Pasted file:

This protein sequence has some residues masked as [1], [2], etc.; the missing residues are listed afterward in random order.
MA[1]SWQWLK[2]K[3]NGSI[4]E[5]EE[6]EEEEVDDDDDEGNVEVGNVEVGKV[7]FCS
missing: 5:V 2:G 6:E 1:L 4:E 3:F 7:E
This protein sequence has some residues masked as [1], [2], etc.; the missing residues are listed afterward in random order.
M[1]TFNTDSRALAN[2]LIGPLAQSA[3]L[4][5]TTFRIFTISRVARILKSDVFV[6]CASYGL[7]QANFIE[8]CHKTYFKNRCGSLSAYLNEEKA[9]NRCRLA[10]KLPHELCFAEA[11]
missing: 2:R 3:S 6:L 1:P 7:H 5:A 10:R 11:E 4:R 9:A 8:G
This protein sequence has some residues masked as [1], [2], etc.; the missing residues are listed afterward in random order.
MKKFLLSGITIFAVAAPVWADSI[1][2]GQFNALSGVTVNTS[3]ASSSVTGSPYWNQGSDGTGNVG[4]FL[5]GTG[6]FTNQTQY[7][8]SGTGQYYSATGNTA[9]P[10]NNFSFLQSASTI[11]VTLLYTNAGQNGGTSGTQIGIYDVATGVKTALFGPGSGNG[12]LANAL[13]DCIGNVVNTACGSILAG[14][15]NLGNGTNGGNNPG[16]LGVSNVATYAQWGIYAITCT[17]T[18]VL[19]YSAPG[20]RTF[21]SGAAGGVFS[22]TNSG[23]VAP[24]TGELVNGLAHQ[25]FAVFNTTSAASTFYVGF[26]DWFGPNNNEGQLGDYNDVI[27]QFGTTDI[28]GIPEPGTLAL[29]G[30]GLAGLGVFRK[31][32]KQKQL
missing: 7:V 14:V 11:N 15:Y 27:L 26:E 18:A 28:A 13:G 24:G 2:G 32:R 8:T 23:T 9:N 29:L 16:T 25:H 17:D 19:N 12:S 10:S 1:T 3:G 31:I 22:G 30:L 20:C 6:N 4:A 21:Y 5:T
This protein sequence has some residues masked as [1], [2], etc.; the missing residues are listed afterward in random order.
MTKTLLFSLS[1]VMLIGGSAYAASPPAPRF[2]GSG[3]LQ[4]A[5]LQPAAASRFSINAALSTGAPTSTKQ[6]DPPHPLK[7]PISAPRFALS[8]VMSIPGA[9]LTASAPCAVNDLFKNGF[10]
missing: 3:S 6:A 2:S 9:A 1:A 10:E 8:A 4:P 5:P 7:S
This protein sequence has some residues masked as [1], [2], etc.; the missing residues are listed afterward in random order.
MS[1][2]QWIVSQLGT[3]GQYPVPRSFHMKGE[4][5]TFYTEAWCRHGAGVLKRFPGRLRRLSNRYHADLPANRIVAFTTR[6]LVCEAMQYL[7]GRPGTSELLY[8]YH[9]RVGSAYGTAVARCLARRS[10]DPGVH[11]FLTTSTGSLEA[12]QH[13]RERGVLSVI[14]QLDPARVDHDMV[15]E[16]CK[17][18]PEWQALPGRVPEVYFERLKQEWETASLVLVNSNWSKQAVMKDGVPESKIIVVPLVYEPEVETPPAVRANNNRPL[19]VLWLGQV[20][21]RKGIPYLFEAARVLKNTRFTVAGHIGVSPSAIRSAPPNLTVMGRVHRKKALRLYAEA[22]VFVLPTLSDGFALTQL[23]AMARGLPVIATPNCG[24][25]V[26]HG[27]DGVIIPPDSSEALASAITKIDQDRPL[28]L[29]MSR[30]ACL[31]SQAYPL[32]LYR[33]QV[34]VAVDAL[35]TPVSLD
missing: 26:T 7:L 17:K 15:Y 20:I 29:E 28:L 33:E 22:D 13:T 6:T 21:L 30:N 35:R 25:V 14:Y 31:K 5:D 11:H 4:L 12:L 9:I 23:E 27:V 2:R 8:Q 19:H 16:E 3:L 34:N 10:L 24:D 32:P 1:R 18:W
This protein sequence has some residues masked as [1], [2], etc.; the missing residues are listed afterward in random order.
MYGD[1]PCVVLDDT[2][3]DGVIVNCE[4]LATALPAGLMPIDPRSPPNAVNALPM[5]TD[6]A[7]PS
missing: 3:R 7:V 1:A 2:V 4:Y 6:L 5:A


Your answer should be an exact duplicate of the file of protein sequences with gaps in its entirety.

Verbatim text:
This protein sequence has some residues masked as [1], [2], etc.; the missing residues are listed afterward in random order.
MA[1]SWQWLK[2]K[3]NGSI[4]E[5]EE[6]EEEEVDDDDDEGNVEVGNVEVGKV[7]FCS
missing: 5:V 2:G 6:E 1:L 4:E 3:F 7:E
This protein sequence has some residues masked as [1], [2], etc.; the missing residues are listed afterward in random order.
M[1]TFNTDSRALAN[2]LIGPLAQSA[3]L[4][5]TTFRIFTISRVARILKSDVFV[6]CASYGL[7]QANFIE[8]CHKTYFKNRCGSLSAYLNEEKA[9]NRCRLA[10]KLPHELCFAEA[11]
missing: 2:R 3:S 6:L 1:P 7:H 5:A 10:R 11:E 4:R 9:A 8:G
This protein sequence has some residues masked as [1], [2], etc.; the missing residues are listed afterward in random order.
MKKFLLSGITIFAVAAPVWADSI[1][2]GQFNALSGVTVNTS[3]ASSSVTGSPYWNQGSDGTGNVG[4]FL[5]GTG[6]FTNQTQY[7][8]SGTGQYYSATGNTA[9]P[10]NNFSFLQSASTI[11]VTLLYTNAGQNGGTSGTQIGIYDVATGVKTALFGPGSGNG[12]LANAL[13]DCIGNVVNTACGSILAG[14][15]NLGNGTNGGNNPG[16]LGVSNVATYAQWGIYAITCT[17]T[18]VL[19]YSAPG[20]RTF[21]SGAAGGVFS[22]TNSG[23]VAP[24]TGELVNGLAHQ[25]FAVFNTTSAASTFYVGF[26]DWFGPNNNEGQLGDYNDVI[27]QFGTTDI[28]GIPEPGTLAL[29]G[30]GLAGLGVFRK[31][32]KQKQL
missing: 7:V 14:V 11:N 15:Y 27:L 26:E 18:A 28:A 13:G 24:G 2:G 32:R 8:T 23:T 9:N 29:L 16:T 25:H 17:D 19:N 12:S 10:S 1:T 3:G 31:I 22:G 30:L 20:C 6:N 4:A 21:Y 5:T
This protein sequence has some residues masked as [1], [2], etc.; the missing residues are listed afterward in random order.
MTKTLLFSLS[1]VMLIGGSAYAASPPAPRF[2]GSG[3]LQ[4]A[5]LQPAAASRFSINAALSTGAPTSTKQ[6]DPPHPLK[7]PISAPRFALS[8]VMSIPGA[9]LTASAPCAVNDLFKNGF[10]
missing: 3:S 6:A 2:S 9:A 1:A 10:E 8:A 4:P 5:P 7:S
This protein sequence has some residues masked as [1], [2], etc.; the missing residues are listed afterward in random order.
MS[1][2]QWIVSQLGT[3]GQYPVPRSFHMKGE[4][5]TFYTEAWCRHGAGVLKRFPGRLRRLSNRYHADLPANRIVAFTTR[6]LVCEAMQYL[7]GRPGTSELLY[8]YH[9]RVGSAYGTAVARCLARRS[10]DPGVH[11]FLTTSTGSLEA[12]QH[13]RERGVLSVI[14]QLDPARVDHDMV[15]E[16]CK[17][18]PEWQALPGRVPEVYFERLKQEWETASLVLVNSNWSKQAVMKDGVPESKIIVVPLVYEPEVETPPAVRANNNRPL[19]VLWLGQV[20][21]RKGIPYLFEAARVLKNTRFTVAGHIGVSPSAIRSAPPNLTVMGRVHRKKALRLYAEA[22]VFVLPTLSDGFALTQL[23]AMARGLPVIATPNCG[24][25]V[26]HG[27]DGVIIPPDSSEALASAITKIDQDRPL[28]L[29]MSR[30]ACL[31]SQAYPL[32]LYR[33]QV[34]VAVDAL[35]TPVSLD
missing: 26:T 7:L 17:K 15:Y 20:I 29:E 28:L 33:E 22:D 13:T 6:T 21:L 30:N 35:R 25:V 14:Y 31:K 5:D 11:H 4:L 12:L 9:I 23:E 27:V 2:R 8:Q 19:H 16:E 3:L 34:N 10:L 24:D 32:P 1:R 18:W
This protein sequence has some residues masked as [1], [2], etc.; the missing residues are listed afterward in random order.
MYGD[1]PCVVLDDT[2][3]DGVIVNCE[4]LATALPAGLMPIDPRSPPNAVNALPM[5]TD[6]A[7]PS
missing: 3:R 7:V 1:A 2:V 4:Y 6:L 5:A